If you live in an area where the sky will be darkened by a partial solar eclipse tomorrow (October 23rd), check out Google Now. You probably have a card with all the information you could ever need on what's going on in the sky and how to see it. While you're there, maybe you'll find out about what the police are up to in your area, which is another new card.
People use Twitter to share just about everything: mundane thoughts, witty commentary, pictures of food, and their favorite sounds. That last bit is the only part of this list that requires a user to jump away from the app. Now the company is addressing that. Twitter has rolled out Audio Cards, a way for users to stream music and other sounds directly within the Android app.
The experience is not all that dissimilar to how Twitter handles images.
Another year, another companion app to another installment in an annual sports series. This time we're taking a look at NBA 2K15. No, it's not 2015 yet, but this is a sports thing. As in this will presumably be what you're using throughout most of next year, since it's coming out at the end of this one. I know most of you are rolling your eyes right now, but there is surely one person reading this who was confused, and I'm looking them straight in the eyes right now.
We first got an indication that Google Now would begin to include election-based content in late September, thanks to the handy UnleashTheGoogle root tool. Now it looks like the "Election Information" cards are appearing for users based in the United States, where the midterm elections will be held next month. (For international readers: those are the ones that elect all the members of the House of Representatives, some members of the Senate, and various state and local offices, but not the President.)
Like most of the content that appears on the Google Now page, you can activate the Election Information card just by searching for relevant pages via the Google Search application.
As you well know, we're all about when Google changes stuff about things, and boy, did it ever change some stuff about things in the search UI for movie showtimes recently! We're not sure exactly when the update happened, but the movie showtimes layout has been significantly altered on both mobile and desktop to reflect Google's typical card-style layout.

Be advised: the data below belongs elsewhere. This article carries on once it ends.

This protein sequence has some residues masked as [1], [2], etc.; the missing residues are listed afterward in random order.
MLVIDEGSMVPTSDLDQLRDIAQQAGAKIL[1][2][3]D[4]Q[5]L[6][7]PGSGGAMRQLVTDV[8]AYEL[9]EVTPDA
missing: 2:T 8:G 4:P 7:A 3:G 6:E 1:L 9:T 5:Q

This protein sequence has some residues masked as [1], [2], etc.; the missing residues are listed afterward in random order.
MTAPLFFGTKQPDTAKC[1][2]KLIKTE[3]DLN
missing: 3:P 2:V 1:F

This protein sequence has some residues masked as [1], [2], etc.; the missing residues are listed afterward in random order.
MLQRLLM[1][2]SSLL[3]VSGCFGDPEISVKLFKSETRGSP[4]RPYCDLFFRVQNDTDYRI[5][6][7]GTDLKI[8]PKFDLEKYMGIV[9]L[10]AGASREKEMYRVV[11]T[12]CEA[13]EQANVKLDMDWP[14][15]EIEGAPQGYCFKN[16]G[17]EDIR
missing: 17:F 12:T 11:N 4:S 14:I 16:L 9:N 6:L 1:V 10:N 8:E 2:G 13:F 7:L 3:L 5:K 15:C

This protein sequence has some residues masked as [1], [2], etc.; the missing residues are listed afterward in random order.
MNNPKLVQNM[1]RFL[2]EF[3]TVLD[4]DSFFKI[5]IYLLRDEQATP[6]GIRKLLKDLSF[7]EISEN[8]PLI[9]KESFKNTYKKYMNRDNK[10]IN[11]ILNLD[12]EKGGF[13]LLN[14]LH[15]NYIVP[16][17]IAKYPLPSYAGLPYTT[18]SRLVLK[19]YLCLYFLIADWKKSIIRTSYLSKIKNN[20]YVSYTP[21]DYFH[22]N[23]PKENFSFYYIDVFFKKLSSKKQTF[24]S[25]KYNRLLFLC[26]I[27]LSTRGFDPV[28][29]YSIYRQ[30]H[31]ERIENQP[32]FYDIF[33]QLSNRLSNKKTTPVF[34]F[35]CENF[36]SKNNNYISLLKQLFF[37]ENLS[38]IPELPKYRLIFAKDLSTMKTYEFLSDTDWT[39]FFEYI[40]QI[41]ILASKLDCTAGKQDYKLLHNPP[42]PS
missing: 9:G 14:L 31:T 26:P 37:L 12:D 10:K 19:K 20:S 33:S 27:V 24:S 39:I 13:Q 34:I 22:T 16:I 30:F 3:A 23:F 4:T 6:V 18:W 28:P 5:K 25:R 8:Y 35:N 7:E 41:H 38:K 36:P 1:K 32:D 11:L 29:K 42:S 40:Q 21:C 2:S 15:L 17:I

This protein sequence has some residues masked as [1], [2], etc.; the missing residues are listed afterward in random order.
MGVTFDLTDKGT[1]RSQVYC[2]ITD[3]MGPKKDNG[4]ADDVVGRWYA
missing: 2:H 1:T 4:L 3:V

And here it is in desktop mode:
Importantly, the new UI also now includes a date picker, so you can access showtimes for future days much more easily.
One of the cool things about Google Now is that Mountain View can tweak the way information is displayed by flipping a switch on its end. No action on your part is required to make the cards better and more informative. To that end, Google has been testing an updated version of the weather card for a few weeks, and judging by the barrage of tips we're getting, it looks like it's rolling out now.
If you missed that big game and want to catch up quickly, you can always tune into Sportscenter or any number of websites. But if you want to do so as fast as humanly possible, Google is happy to oblige with a new addition to the ever-expanding search functions. For the latest NBA games in the US, Google is adding short video recaps to the score cards that automatically appear when you search for a team or a game.
Google knows when you've been looking up a particular device or product through its search engine, because that's targeted advertising gold. Now there's a new card in Google Now that helps you turn fantasy into reality by telling you where you can get that thing you've been searching for in real life.
You've got to give it to Google: the company has its finger on the pulse of the world's search habits. Take the upcoming Sochi Olympics - while Russia itself seems poised for an international embarrassment of epic proportions, Google has already tuned up its search engine with Sochi information for desktop and mobile searches. Most searches with "olympics" and an event will return a quick schedule and/or results card in the Knowledge Graph area.
The incomparable @evleaks has offered up another look at Samsung's alleged UI experimentation, this time showing what would appear to be predictive search or information cards, similar to those offered by Google Now. Split into two parts, the collection shows everything from home temperature automation to exercise tracking to flight info, package tracking, appointments, and plenty more.
What differentiates the cards from Google's own service (design aside) is apparent social integration beyond birthdays and commutes.